The inspiration for book two, I Should Have Said Yes, came from my desire to write about dating during a time that’s heavily influenced by social media. I already had my perfect protagonist: Lexi’s sister, Tara. Tara is the youngest of the Winters girls, the irresponsible sister who was always dating someone new. The book is a candid and entertaining look at a singleton’s dating journey when she must say yes to any guy who asks her out because of a pact, all documented on her Adventures in Dating blog. At first I planned to document her dates on Facebook, always posting about her disastrous adventures. But then I decided a blog was a better outlet. It turned out to be a fun experience coming up with new posts to summarize her thoughts on each guy she meets—and lessons learned along the way. The book is essentially one woman’s journey from consummate singleton to finding “The One,” documented for all to see.


How did you do research for your book?

Research in this case primarily required me to take a trip down memory lane. Many of Tara’s Mr. Wrongs were based on men I dated before I met my husband. And it’s funny because that was the hardest part of writing the book: coming up with unique and interesting suitors for Tara. I wanted her dates to be realistic but also entertaining. So I drew inspiration from my ghosts of dating past and those of my friends too. I didn’t necessarily tell them, so I’m just waiting for that phone call! I wouldn’t say it’s autobiographical, but it was interesting to come up with characters that were based on people I knew. Some intimately, LOL.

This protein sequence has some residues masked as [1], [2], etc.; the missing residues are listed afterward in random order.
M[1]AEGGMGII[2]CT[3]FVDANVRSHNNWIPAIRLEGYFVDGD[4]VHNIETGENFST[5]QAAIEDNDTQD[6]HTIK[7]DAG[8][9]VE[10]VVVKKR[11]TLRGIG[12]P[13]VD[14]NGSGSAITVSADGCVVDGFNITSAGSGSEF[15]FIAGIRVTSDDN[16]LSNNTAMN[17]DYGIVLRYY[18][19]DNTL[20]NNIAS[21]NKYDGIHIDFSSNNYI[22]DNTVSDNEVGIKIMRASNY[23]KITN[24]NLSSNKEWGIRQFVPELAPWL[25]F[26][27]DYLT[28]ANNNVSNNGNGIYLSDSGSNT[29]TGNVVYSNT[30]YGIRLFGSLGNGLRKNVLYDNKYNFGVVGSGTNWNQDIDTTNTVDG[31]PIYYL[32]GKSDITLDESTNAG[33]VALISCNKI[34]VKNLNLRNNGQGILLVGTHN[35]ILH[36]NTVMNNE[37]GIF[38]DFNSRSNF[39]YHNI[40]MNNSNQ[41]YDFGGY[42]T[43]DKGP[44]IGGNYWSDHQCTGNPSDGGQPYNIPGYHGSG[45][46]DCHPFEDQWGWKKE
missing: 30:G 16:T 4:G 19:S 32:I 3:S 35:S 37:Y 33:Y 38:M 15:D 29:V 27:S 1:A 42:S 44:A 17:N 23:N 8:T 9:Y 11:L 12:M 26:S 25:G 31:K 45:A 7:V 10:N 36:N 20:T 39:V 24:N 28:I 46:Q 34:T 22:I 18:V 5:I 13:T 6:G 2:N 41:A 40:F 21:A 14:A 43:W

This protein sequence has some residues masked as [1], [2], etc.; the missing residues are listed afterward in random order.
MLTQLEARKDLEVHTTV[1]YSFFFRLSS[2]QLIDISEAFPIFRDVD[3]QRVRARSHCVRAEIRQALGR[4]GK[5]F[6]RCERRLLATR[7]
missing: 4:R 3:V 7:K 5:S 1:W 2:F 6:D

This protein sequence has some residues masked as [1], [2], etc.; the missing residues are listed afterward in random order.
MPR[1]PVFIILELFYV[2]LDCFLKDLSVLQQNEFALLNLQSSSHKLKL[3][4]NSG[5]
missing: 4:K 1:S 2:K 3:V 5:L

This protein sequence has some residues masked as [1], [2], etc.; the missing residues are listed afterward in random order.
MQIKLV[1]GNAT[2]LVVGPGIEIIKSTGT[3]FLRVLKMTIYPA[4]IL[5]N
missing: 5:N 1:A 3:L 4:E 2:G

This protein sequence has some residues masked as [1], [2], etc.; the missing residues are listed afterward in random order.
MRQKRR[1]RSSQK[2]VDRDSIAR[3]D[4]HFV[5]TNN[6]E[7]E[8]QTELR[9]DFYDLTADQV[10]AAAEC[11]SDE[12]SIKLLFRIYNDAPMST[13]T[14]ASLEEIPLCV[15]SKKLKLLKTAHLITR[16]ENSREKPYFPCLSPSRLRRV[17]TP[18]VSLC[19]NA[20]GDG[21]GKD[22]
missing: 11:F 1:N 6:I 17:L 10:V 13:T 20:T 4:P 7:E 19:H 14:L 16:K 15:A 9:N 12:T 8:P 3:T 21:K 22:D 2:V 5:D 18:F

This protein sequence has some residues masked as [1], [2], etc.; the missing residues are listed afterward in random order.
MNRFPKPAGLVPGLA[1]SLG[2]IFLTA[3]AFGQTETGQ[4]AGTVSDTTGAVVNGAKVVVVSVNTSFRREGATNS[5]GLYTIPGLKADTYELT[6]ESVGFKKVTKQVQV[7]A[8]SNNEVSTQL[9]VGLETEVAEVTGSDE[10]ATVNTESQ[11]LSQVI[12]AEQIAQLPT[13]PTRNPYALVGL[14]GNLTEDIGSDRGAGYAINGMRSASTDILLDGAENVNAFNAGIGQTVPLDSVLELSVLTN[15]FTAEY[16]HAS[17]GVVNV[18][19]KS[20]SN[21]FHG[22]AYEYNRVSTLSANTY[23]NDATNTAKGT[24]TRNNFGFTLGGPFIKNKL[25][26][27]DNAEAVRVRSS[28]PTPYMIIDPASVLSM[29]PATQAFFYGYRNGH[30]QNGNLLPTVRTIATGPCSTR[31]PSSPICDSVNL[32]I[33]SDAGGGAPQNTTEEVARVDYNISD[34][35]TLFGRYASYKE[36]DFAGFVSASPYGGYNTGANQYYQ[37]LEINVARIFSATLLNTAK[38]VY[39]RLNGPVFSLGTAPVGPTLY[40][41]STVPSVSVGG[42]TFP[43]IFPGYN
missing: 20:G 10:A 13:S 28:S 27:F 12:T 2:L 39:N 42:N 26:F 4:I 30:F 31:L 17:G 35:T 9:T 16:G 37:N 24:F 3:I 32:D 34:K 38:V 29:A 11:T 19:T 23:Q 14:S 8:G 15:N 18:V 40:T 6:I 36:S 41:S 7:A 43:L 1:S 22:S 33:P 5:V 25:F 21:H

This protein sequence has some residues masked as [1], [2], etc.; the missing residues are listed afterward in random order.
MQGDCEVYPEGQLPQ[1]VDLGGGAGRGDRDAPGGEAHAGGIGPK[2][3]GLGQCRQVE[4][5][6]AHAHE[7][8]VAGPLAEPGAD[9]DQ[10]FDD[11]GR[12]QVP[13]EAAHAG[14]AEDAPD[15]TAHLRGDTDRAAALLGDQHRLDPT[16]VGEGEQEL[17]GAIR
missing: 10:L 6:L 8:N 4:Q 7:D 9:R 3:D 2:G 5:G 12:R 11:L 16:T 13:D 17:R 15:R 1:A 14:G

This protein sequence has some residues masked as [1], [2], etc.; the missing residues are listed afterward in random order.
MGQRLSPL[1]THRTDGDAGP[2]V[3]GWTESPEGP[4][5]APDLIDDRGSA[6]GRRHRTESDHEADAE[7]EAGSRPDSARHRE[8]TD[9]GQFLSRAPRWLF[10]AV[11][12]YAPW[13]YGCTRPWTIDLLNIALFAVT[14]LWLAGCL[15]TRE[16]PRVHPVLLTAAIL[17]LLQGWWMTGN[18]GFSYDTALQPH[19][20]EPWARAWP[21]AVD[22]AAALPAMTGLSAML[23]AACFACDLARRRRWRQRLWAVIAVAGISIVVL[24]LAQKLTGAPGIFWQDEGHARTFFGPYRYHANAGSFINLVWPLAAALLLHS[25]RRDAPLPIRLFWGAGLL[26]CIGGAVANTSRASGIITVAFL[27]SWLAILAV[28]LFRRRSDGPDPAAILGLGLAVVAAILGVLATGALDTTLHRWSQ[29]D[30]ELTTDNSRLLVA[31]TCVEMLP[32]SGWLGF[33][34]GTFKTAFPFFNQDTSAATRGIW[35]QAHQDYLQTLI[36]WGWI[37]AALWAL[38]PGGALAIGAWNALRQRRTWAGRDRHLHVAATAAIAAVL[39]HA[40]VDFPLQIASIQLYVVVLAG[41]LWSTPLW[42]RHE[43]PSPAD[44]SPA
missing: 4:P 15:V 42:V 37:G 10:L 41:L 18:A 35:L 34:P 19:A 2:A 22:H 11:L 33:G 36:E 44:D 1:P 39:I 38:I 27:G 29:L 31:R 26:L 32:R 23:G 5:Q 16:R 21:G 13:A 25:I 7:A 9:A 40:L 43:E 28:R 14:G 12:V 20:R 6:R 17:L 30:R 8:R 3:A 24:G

Do you have another profession besides writing?

By day I’m a marketer. I’ve worked in the industry for 17 years, all primarily with the same agency! I love being surrounded by dynamic and creative people. My favorite part is watching how the seed of an idea transforms into something tangible. There’s nothing like shopping at Target with your kids and showing them the display that your agency designed. What started as a sketch in someone’s mind was now a display in the store—and I played a key role in making that happen. It’s not as enriching as say, saving lives, but fun nonetheless. I don’t think there’s a better job than working in an industry that sells ideas. With each new project, anything is possible.